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 Why would the NEP have led to an democratic political system? Stalin' opponents, including Bukharin, were just as happy killing folks who were genuinely opposing the regime as Stalin himself. The difference was that Stalin went quite a bit further in his paranoid encouragement of rooting out anyone who might possibly  privately not be a big fan, or at least had an enemy who would say that was the case in a denunciation. That in turn created a sick dynamic of people seeking to denounce people who they suspected might denounce them, and the whole thing snowballed.

Secondly, the NEP was largely a small scale service sector thing, plus small scale private farming.

Finally, Stalin first allied himself with Bukharin to get rid of the 'left' starting with Trotsky, then Zinoviev and Kamenev. He then flipped, but that was because of the belief that you needed to develop heavy industry at an intense pace. To do that you needed to shift resources and manpower from the agricultural, rural sector to the industrial urban one. That meant destroying rural society in order to be able to wring every last bit you could out of them, while getting mass migration to the cities.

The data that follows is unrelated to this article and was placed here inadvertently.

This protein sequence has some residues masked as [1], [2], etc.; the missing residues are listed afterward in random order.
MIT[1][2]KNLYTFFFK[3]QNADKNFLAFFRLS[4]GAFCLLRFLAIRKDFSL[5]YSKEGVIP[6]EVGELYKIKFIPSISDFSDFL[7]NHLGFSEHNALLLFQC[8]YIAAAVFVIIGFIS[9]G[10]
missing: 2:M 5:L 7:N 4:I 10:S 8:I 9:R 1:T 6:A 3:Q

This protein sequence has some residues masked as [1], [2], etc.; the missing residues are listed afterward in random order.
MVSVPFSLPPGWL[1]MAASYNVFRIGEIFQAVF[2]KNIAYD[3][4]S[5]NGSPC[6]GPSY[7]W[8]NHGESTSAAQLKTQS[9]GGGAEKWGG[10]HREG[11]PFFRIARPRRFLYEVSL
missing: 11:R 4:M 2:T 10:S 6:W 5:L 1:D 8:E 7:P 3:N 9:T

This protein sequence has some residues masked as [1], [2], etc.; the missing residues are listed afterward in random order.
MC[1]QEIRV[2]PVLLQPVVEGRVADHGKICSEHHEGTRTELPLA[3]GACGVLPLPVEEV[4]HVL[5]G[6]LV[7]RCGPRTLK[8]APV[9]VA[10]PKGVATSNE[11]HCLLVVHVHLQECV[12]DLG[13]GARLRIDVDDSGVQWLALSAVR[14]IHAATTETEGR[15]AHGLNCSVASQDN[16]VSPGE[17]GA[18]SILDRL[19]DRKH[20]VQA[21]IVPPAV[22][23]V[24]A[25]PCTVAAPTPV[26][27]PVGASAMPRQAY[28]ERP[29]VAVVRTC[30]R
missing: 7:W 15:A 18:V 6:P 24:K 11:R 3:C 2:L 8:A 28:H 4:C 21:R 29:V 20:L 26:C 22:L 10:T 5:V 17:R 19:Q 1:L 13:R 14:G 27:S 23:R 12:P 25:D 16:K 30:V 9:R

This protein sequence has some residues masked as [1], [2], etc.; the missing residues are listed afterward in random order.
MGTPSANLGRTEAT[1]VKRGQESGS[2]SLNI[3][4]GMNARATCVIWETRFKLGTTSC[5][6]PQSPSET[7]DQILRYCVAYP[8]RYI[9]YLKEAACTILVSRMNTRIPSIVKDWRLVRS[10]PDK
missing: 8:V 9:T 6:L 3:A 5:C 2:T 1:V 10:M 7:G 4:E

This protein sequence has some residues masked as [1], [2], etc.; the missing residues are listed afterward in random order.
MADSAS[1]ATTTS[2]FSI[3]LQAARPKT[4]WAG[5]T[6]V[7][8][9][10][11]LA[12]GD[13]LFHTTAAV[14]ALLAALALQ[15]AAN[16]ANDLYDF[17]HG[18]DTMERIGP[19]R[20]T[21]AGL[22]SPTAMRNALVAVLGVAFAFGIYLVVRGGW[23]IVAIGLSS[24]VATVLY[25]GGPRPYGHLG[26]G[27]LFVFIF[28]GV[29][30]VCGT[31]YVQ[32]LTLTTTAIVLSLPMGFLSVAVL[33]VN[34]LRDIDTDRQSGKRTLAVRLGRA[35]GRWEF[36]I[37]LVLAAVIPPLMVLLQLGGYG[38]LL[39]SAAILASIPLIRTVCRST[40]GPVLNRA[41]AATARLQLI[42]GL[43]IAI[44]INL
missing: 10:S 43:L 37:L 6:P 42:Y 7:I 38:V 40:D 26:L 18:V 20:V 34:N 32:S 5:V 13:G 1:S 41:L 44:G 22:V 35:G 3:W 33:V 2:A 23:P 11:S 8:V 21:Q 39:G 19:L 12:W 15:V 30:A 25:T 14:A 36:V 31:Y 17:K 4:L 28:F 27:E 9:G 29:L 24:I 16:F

by MarekNYC on Mon Mar 2nd, 2009 at 11:52:55 PM EST
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Re-read please.  I wrote "could."

For a society to change there has to be something allowing the forces of change to build.  The NEP provided that mechanism as the economic basis for a slow transition to democracy.  Or, if you think that is too strong, insert "the NEP provided a hope for" in the appropriate place.

Once the Command Economy has been installed the Soviet Union was firmly entrenched in authoritarian, bureaucratic, control over every aspect of life.  

She believed in nothing; only her skepticism kept her from being an atheist. -- Jean-Paul Sartre

by ATinNM on Tue Mar 3rd, 2009 at 01:38:21 AM EST
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